In an interview several weeks before he voted against $87 billion in funding for military operations in Iraq and Afghanistan, the presumptive Democratic presidential nominee, Sen. John Kerry, D-Mass., seemed to argue that such a vote would be reckless, irresponsible, and tantamount to abandoning U.S. troops.
On the Sept. 14, 2003, edition of CBS's Face the Nation, Kerry spoke at length about an amendment he and Sen. Joe Biden, D-Del., were offering which would have paid for the $87 billion by delaying some of the recent tax cuts.
Asked if he would vote against the $87 billion if his amendment did not pass, Kerry said, "I don't think any United States senator is going to abandon our troops and recklessly leave Iraq to whatever follows as a result of simply cutting and running. That's irresponsible."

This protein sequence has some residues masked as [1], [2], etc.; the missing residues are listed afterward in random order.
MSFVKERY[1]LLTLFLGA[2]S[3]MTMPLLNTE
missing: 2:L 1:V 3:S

Kerry argued that his amendment offered a way to do it properly, "but I don't think anyone in the Congress is going to not give our troops ammunition, not give our troops the ability to be able to defend themselves. We're not going to cut and run and not do the job."
Kerry spokeswoman Stephanie Cutter said her boss' vote against the funding was a "protest vote."
At the time of the October 2003 vote, "The nation had four months before funds were needed but Republicans were hell-bent on moving this bill through as quickly as possible, before the tough questions could be asked and the president's failures would be discovered," Cutter said.
Cutter went on to say the Bush White House had threatened to veto the entire $87 billion supplemental bill if the Kerry-Biden amendment had passed.
Political observers wondered, however, how effective Kerry's explanation would be.
"John Kerry has years and years of public statements — including recent ones — that the Republicans seem to have more thoroughly catalogued and at-the-ready than the Kerry campaign does," observed ABC News political director Mark Halperin.